From the very start, you can tell something is wrong in Where the Goats Are. A sense of impending doom hangs suspended in the air as you click around, completing chores on a peaceful farm. It’s a slow contemplative game that’s out today for PC and Mac on the indie platform itch.io.

When I played an earlier build, I first noticed how cumbersome it was to move around as Tikvah. I’d get frustrated with her, and then feel guilty. Tikvah, unlike most video game protagonists, is a stubborn old woman who’s stayed on her farm as her neighbors and family all moved away one by one.

“I really like the idea of an elderly, non-athletic protagonist, because frankly, you just don’t see it that often in video games,” said developer Coyan Cardenas in an email to GamesBeat. “I think the reason for this is that most ‘mainstream’ games are trying (and succeeding) to appeal to players’ escapist fantasies, and who fantasises about being a lonely farmer past her prime?”

Cardenas, who goes by the handle Memory of God, says that his inspirations include conversations he had with his girlfriend about escaping to the English countryside, setting up a goat farm, and making cheese. He also saw a documentary about an old woman who lived alone after everyone else left. These two coalesced to form much of Where the Goats Are’s premise.

The days pass quickly, or maybe Tikvah just moves slowly, and you won’t find any hard goals. You can milk your goats, collect eggs from the chicken coop, make goat cheese, water your plants, and play with a stick.

“Mechanically, it was driven by a desire to create a non-action, non objective-oriented narrative game, which told a small, personal story,” said Cardenas, “probably due to the fact that sometimes it feels like every video game I see nowadays has shooting or fighting in it, and honestly a game where you just look after goats seemed refreshing.”

It’s a lonely existence. The only human contact you have is a man who comes by to offer trade and deliver letters from your far-off relatives. These snippets begin forming the story as you learn what’s happening elsewhere in the world, away from your little plot of land. Other than that, you can choose how to spend your day.

“The interesting part, and the part unique to video games, is this narrative is not prescribed or ‘written’ into the game, it is created when the player actively engages with the game,” said Cardenas.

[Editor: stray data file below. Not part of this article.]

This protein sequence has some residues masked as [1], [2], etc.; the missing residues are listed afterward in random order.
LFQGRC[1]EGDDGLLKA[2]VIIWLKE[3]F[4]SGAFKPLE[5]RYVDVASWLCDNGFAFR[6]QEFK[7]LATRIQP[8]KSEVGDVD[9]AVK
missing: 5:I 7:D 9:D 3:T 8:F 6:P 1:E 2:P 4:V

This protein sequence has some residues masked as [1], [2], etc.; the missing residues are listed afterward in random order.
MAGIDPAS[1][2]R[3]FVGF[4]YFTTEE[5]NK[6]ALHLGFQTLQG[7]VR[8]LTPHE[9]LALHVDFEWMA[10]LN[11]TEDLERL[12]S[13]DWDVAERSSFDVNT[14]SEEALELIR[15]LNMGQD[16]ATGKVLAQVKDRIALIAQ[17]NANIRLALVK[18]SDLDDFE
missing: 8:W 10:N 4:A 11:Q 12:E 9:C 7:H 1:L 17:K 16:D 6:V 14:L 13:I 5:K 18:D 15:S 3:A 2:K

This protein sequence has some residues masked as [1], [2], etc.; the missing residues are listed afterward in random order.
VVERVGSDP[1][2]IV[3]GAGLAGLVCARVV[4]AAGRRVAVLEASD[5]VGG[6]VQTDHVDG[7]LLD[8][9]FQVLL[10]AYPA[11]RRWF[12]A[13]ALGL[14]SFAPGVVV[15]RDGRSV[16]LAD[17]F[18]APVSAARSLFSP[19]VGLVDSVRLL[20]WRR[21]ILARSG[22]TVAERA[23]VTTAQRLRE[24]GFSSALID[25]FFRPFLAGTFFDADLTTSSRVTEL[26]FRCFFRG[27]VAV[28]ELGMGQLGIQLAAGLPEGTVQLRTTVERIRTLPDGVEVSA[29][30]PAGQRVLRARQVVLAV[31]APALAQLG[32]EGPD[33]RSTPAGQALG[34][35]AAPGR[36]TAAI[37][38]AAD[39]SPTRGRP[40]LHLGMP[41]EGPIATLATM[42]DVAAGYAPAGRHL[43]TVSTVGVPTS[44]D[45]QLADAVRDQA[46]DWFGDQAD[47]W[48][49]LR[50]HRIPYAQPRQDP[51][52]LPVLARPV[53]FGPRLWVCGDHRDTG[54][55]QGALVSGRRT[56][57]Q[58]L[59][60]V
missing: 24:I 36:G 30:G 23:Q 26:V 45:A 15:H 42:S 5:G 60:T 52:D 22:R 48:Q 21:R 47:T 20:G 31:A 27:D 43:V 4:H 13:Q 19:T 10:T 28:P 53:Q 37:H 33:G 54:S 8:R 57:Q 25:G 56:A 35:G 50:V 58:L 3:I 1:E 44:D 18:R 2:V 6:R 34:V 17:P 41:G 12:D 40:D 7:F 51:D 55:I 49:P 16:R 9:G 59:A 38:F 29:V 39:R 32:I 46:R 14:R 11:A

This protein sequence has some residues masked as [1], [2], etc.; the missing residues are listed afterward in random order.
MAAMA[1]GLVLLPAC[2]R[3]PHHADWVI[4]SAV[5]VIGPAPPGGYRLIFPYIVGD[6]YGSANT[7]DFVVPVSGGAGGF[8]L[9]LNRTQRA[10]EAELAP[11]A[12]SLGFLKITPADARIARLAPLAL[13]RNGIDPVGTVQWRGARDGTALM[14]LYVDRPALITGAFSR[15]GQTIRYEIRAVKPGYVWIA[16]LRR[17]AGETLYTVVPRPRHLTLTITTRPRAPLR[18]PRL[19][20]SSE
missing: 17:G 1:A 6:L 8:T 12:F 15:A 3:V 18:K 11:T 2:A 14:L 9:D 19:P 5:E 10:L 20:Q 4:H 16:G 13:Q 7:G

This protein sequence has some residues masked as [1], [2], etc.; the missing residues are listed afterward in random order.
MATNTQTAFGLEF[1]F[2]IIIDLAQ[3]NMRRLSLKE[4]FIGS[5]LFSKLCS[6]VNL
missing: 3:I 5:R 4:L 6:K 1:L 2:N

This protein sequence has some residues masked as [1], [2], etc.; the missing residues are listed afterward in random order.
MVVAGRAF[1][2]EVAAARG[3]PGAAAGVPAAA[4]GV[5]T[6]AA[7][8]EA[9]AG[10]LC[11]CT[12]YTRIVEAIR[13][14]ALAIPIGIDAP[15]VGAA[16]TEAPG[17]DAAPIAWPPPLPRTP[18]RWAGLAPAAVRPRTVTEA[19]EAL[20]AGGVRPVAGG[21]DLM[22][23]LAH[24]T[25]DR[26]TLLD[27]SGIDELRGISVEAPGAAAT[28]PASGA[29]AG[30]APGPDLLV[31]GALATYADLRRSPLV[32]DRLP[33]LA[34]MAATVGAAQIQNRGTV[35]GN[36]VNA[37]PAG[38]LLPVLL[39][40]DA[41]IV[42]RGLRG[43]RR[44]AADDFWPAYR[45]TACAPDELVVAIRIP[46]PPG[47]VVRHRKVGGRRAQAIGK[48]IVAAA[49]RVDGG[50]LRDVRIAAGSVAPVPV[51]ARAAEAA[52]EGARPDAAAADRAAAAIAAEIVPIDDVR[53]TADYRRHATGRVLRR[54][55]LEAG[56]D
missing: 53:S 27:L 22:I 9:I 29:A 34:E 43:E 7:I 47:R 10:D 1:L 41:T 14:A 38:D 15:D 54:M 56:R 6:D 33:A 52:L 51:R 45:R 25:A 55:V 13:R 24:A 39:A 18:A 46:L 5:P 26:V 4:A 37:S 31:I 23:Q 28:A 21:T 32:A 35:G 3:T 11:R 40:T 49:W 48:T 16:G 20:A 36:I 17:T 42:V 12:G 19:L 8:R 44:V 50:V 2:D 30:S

In Where the Goats Are, players can choose how to use their time — whether it’s amassing wealth in the form of cheese, watering plants, or simply goofing off. Cardenas says that you don’t even have to leave the house in the morning; you can choose to sleep the day away if you wish. The game doesn’t punish you for your decisions. Instead, there’s the sense that the outside world marches on.

“One thing I’m very interested in exploring is ‘optional interactions’, in that the typical player is so conditioned by the positive feedback loop that they become unwilling to interact or carry out an action if they receive no explicit and immediate reward for doing so,” said Cardenas. “This game was an attempt to completely dissolve that, to have no real objectives and no real rewards, to fill the game with interactions that do nothing or have no clear effect, in the hopes that in place of that can be a real empathy and emotional alignment with the avatar, and acting with agency within a world becomes its own reason for doing something. ”

Without spoiling anything, you eventually read that all is not well beyond the farm. Several family members offer well wishes to Tikvah, saying they hope that she’s staying safe and avoiding the disasters that are befalling the cities. Even knowing this, though, you can’t leave and go find them. What follows is a kind of helpless acceptance.

Jack Taylor‘s soundtrack sets the tone. It’s expansive, featuring sustained tones that echo dreamily. There’s a meditative yet slightly eerie feel to it. The tracks weren’t created specifically for the game; Cardenas found them on Reddit, where Taylor had posted them for free, and knew that he wanted to use them.

“If I remember correctly I believe I had the music in the game before you could even move the main character, so I think I crafted the game around the music to some extent, to the point where I now couldn’t imagine the game existing with any other music,” said Cardenas. “I am super lucky to have found it, and for Jack’s generosity.”

This is Cardenas’ second game. His background is in art, painting, and architecture — all of which can be felt in the way Where the Goats Are seems to unfold like a tableau. There’s no clock to tell you the time. Instead, the quality of light changes, becoming a rich deep gold as sunset approaches. While everything falls apart, your whole world is your yard and your goats, a peaceful but melancholic way of life.

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